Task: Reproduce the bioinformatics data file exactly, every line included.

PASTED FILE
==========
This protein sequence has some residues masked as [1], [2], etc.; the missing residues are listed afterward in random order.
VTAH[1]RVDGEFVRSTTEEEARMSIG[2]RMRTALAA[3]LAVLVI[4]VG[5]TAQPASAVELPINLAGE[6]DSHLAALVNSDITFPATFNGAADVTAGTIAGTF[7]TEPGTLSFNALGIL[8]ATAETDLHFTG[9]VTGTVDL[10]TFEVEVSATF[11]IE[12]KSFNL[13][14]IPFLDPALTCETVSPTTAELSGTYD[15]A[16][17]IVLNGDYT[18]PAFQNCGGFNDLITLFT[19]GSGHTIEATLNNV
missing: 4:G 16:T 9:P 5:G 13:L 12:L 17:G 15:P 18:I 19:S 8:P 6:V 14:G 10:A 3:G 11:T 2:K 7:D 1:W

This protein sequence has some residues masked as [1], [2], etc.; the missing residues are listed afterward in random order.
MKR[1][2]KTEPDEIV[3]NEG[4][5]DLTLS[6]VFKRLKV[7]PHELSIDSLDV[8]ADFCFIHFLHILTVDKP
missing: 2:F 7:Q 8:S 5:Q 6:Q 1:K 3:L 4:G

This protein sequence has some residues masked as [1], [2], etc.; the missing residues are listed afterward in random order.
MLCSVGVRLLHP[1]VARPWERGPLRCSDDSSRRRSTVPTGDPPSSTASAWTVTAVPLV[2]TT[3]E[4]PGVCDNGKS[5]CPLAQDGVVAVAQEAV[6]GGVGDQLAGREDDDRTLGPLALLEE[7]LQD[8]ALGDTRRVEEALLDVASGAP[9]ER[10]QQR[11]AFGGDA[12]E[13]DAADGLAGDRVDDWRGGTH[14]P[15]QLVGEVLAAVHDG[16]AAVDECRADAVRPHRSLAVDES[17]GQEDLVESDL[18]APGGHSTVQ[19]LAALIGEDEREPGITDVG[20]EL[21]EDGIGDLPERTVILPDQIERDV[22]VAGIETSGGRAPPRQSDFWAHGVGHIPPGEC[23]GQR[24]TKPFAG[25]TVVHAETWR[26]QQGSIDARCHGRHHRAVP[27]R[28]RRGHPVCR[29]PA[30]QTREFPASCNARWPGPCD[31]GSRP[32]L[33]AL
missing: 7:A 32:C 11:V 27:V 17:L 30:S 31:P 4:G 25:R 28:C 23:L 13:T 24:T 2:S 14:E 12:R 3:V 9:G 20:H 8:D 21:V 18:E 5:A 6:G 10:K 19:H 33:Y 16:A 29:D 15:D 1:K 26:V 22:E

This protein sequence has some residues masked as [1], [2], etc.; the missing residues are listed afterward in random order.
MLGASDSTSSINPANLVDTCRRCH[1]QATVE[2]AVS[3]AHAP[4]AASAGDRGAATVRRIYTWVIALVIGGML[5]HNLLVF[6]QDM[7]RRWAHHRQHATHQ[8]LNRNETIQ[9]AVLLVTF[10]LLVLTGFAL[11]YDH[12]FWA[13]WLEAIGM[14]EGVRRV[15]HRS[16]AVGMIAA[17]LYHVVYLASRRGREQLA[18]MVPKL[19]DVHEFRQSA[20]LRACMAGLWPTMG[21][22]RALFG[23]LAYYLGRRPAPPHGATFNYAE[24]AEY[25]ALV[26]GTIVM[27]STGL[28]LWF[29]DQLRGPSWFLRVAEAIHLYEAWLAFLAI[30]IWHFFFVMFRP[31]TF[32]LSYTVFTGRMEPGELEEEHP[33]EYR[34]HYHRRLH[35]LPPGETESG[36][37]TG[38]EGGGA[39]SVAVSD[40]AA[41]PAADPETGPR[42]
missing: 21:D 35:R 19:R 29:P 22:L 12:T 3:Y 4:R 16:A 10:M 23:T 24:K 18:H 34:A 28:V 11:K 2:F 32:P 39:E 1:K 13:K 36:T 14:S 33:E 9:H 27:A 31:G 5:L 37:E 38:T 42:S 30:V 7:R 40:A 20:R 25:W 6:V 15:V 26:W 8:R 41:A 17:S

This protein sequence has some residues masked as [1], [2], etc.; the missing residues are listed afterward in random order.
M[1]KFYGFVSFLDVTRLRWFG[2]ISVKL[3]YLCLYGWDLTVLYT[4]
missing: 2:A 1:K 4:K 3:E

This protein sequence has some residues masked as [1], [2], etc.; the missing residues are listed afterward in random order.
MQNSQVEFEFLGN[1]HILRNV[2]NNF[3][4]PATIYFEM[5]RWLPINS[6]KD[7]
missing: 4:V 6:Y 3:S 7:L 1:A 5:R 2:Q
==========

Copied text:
This protein sequence has some residues masked as [1], [2], etc.; the missing residues are listed afterward in random order.
VTAH[1]RVDGEFVRSTTEEEARMSIG[2]RMRTALAA[3]LAVLVI[4]VG[5]TAQPASAVELPINLAGE[6]DSHLAALVNSDITFPATFNGAADVTAGTIAGTF[7]TEPGTLSFNALGIL[8]ATAETDLHFTG[9]VTGTVDL[10]TFEVEVSATF[11]IE[12]KSFNL[13][14]IPFLDPALTCETVSPTTAELSGTYD[15]A[16][17]IVLNGDYT[18]PAFQNCGGFNDLITLFT[19]GSGHTIEATLNNV
missing: 4:G 16:T 9:P 5:G 13:L 12:L 17:G 15:P 18:I 19:S 8:P 6:V 14:G 10:A 3:G 11:T 2:K 7:D 1:W

This protein sequence has some residues masked as [1], [2], etc.; the missing residues are listed afterward in random order.
MKR[1][2]KTEPDEIV[3]NEG[4][5]DLTLS[6]VFKRLKV[7]PHELSIDSLDV[8]ADFCFIHFLHILTVDKP
missing: 2:F 7:Q 8:S 5:Q 6:Q 1:K 3:L 4:G

This protein sequence has some residues masked as [1], [2], etc.; the missing residues are listed afterward in random order.
MLCSVGVRLLHP[1]VARPWERGPLRCSDDSSRRRSTVPTGDPPSSTASAWTVTAVPLV[2]TT[3]E[4]PGVCDNGKS[5]CPLAQDGVVAVAQEAV[6]GGVGDQLAGREDDDRTLGPLALLEE[7]LQD[8]ALGDTRRVEEALLDVASGAP[9]ER[10]QQR[11]AFGGDA[12]E[13]DAADGLAGDRVDDWRGGTH[14]P[15]QLVGEVLAAVHDG[16]AAVDECRADAVRPHRSLAVDES[17]GQEDLVESDL[18]APGGHSTVQ[19]LAALIGEDEREPGITDVG[20]EL[21]EDGIGDLPERTVILPDQIERDV[22]VAGIETSGGRAPPRQSDFWAHGVGHIPPGEC[23]GQR[24]TKPFAG[25]TVVHAETWR[26]QQGSIDARCHGRHHRAVP[27]R[28]RRGHPVCR[29]PA[30]QTREFPASCNARWPGPCD[31]GSRP[32]L[33]AL
missing: 7:A 32:C 11:V 27:V 17:L 30:S 31:P 4:G 25:R 28:C 23:L 13:T 24:T 2:S 14:E 12:R 3:V 9:G 20:H 8:D 21:V 18:E 5:A 6:G 10:K 19:H 33:Y 16:A 29:D 15:D 1:K 26:V 22:E

This protein sequence has some residues masked as [1], [2], etc.; the missing residues are listed afterward in random order.
MLGASDSTSSINPANLVDTCRRCH[1]QATVE[2]AVS[3]AHAP[4]AASAGDRGAATVRRIYTWVIALVIGGML[5]HNLLVF[6]QDM[7]RRWAHHRQHATHQ[8]LNRNETIQ[9]AVLLVTF[10]LLVLTGFAL[11]YDH[12]FWA[13]WLEAIGM[14]EGVRRV[15]HRS[16]AVGMIAA[17]LYHVVYLASRRGREQLA[18]MVPKL[19]DVHEFRQSA[20]LRACMAGLWPTMG[21][22]RALFG[23]LAYYLGRRPAPPHGATFNYAE[24]AEY[25]ALV[26]GTIVM[27]STGL[28]LWF[29]DQLRGPSWFLRVAEAIHLYEAWLAFLAI[30]IWHFFFVMFRP[31]TF[32]LSYTVFTGRMEPGELEEEHP[33]EYR[34]HYHRRLH[35]LPPGETESG[36][37]TG[38]EGGGA[39]SVAVSD[40]AA[41]PAADPETGPR[42]
missing: 21:D 35:R 19:R 29:P 22:L 12:T 3:Y 4:R 16:A 10:M 23:T 24:K 18:H 34:A 28:V 11:K 2:F 32:P 39:E 1:K 13:K 36:T 14:S 33:E 9:H 27:A 31:G 5:L 37:E 38:T 42:S 30:V 7:R 40:A 20:R 25:W 6:V 15:V 26:W 8:R 41:A 17:S

This protein sequence has some residues masked as [1], [2], etc.; the missing residues are listed afterward in random order.
M[1]KFYGFVSFLDVTRLRWFG[2]ISVKL[3]YLCLYGWDLTVLYT[4]
missing: 2:A 1:K 4:K 3:E

This protein sequence has some residues masked as [1], [2], etc.; the missing residues are listed afterward in random order.
MQNSQVEFEFLGN[1]HILRNV[2]NNF[3][4]PATIYFEM[5]RWLPINS[6]KD[7]
missing: 4:V 6:Y 3:S 7:L 1:A 5:R 2:Q